gdp data: In Q2 we will see even stronger GDP numbers: Sanjeev Sanyal, Principal Economic Advisor

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Sanjeev Sanyal, Principal Economic Advisor, talks about the latest GDP numbers with ET Now’s Ruchi Bhatia. Edited excerpts:


Ruchi Bhatia: Where do you see things headed on the GDP front from here on? Are we on the path to achieve the 9.5% target that has been set out for the year?

Sanjeev Sanyal: The number was expected to be significantly high because obviously last year’s base was low. So a number of 20% odd should not be surprising. It does show that a significant amount of momentum has been regained.

It should also be noted in this context that this quarter also saw the big spike from the second wave. A significant part of the economy was in lockdown. So I think we are well on the way to seeing GDP growth rate in double digits. I would not be surprised if our economic survey number of around 11% for this financial year is achieved.

How big a downside risk do you think another wave of Covid could be for India’s growth story?

Most of the high-frequency data does suggest that the economic numbers will be even stronger for the July-September quarter.

This quarter’s performance is not surprising because as the second wave came off, a lot of state level restrictions were removed. Construction and manufacturing that were strong in previous quarter accelerated further in this quarter.

Many of the services that had been closed down are now being opened up. In September they will probably be opened up even further. So I think in Q2 we will see even stronger numbers.

But of course, there is always the possibility of a third wave. Nobody can predict anything. The best we can do is maintain high level of surveillance. But given that the vaccination process is now in full tilt, we are in a position to be able to weather a third wave.

The numbers show a healthy tax growth besides a good recovery in exports. Do you see this trend sustaining?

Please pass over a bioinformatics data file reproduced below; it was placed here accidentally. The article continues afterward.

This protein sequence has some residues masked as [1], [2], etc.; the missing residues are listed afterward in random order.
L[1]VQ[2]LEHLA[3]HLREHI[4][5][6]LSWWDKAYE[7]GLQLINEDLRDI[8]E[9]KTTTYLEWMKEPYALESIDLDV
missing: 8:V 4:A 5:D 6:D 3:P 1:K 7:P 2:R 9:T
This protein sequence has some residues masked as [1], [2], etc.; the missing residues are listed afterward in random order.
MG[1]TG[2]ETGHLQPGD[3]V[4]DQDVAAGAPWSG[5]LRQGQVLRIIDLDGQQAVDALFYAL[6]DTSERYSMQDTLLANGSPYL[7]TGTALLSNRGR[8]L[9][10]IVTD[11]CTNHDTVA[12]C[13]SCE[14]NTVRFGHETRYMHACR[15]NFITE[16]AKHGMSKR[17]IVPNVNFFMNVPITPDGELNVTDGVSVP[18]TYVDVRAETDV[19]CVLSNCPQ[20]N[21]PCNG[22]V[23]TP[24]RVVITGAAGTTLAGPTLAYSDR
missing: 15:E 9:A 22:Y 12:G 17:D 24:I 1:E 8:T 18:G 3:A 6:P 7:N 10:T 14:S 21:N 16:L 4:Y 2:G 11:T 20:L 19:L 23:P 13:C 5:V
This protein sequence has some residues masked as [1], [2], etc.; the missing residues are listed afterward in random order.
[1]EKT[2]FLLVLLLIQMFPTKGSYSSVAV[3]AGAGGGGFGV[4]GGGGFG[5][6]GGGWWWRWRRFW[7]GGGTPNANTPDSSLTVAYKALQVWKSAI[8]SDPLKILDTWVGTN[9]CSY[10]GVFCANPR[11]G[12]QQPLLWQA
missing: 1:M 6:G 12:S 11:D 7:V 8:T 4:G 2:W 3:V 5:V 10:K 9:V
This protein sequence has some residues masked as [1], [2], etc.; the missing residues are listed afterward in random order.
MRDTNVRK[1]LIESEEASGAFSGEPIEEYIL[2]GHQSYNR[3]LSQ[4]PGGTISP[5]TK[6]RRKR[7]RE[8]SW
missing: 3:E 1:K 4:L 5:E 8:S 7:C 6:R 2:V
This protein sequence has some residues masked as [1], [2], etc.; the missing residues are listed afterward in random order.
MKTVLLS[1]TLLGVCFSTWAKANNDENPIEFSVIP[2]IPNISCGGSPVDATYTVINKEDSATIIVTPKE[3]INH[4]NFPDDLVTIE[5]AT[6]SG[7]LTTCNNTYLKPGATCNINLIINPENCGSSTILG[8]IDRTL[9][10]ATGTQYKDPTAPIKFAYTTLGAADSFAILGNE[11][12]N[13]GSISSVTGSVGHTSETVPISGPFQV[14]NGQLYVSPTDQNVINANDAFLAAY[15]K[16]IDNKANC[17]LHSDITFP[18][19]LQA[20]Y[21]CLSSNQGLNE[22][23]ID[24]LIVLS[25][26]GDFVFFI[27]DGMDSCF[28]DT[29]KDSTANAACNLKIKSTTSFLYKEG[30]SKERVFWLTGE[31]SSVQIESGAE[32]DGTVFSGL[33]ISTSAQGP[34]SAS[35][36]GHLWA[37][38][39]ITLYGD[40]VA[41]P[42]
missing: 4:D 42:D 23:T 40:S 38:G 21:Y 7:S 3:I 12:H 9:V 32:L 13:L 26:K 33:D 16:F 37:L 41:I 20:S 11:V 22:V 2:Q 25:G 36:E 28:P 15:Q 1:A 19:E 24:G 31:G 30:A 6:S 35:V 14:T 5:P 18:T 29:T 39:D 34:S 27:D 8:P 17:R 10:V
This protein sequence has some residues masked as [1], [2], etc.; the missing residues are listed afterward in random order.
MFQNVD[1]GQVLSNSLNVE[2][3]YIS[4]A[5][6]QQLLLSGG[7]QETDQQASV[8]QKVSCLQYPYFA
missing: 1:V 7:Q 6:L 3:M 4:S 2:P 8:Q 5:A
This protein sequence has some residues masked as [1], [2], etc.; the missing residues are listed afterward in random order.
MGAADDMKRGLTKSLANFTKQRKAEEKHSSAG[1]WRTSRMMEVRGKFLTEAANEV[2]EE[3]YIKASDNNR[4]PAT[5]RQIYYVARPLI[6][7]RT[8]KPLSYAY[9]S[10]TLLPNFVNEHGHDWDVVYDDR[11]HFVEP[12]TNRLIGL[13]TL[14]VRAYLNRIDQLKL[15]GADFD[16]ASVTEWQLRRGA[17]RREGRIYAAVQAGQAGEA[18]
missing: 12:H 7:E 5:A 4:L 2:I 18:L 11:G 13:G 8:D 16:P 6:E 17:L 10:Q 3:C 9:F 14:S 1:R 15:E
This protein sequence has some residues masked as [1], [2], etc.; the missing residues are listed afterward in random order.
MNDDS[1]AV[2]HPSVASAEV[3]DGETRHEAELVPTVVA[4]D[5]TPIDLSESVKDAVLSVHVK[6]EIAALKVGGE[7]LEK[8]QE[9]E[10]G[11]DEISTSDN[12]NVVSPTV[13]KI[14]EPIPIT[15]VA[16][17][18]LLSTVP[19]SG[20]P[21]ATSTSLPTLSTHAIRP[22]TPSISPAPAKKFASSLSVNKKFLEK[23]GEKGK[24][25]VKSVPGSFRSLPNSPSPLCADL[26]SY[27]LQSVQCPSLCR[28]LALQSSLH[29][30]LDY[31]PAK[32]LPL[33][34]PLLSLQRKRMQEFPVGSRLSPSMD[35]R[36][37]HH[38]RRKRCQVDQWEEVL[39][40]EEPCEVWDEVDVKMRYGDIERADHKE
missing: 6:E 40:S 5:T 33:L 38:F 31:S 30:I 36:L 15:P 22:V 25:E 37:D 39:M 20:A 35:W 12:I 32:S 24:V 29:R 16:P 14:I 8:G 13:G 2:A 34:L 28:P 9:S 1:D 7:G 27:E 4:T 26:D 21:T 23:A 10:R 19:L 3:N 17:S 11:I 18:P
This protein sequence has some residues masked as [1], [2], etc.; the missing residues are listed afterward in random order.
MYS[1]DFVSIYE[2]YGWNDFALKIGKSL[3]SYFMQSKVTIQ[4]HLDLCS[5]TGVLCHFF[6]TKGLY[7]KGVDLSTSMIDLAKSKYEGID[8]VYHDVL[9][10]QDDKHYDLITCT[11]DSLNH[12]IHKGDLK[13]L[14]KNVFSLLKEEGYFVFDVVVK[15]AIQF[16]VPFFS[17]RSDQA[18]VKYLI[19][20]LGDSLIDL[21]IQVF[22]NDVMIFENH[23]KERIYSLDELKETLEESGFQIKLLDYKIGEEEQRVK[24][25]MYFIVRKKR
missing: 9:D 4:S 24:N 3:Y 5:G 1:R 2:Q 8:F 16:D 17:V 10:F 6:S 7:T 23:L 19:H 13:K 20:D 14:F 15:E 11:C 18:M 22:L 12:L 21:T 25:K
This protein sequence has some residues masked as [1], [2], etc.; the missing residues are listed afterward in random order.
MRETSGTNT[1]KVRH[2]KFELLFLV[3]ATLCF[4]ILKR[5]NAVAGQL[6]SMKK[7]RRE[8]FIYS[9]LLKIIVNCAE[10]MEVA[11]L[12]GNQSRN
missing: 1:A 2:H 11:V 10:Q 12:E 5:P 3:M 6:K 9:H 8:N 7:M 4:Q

This I am quite confident about. Our exports have been doing very well. Many of the supply side measures we had done over the last year or two are beginning to clearly feed through. This is not just about recovery of global markets and demand, but about us penetrating many markets.

We are also seeing very strong FDI flows. There is portfolio money as well, with financial markets being quite strong. So I think the momentum build-up in the economy is quite good.

Of course, we need to still watch out a third wave, but I think we are in a good position.

The contact-intensive portion of the economy has not yet made a comeback…

I think we need to distinguish between supply side and demand side issues. Our economic approach has continuously been stressing that there is a supply-side aspect to this Covid shock. There have been supply-side problems internationally whether it is shortages of chips or shortages of containers and so on, but they are different from the demand issue that contact intensive services face.

As far as the supply side issue is concerned, I believe these are getting sorted out as investments are coming through. But as regards contact intensive services, let me say that in things like live entertainment, travel and tourism, a certain amount of restrictions will have to continue because of the risk of a third wave. However, within that constraint, we have eased them up very significantly in a very systematic step-wise way.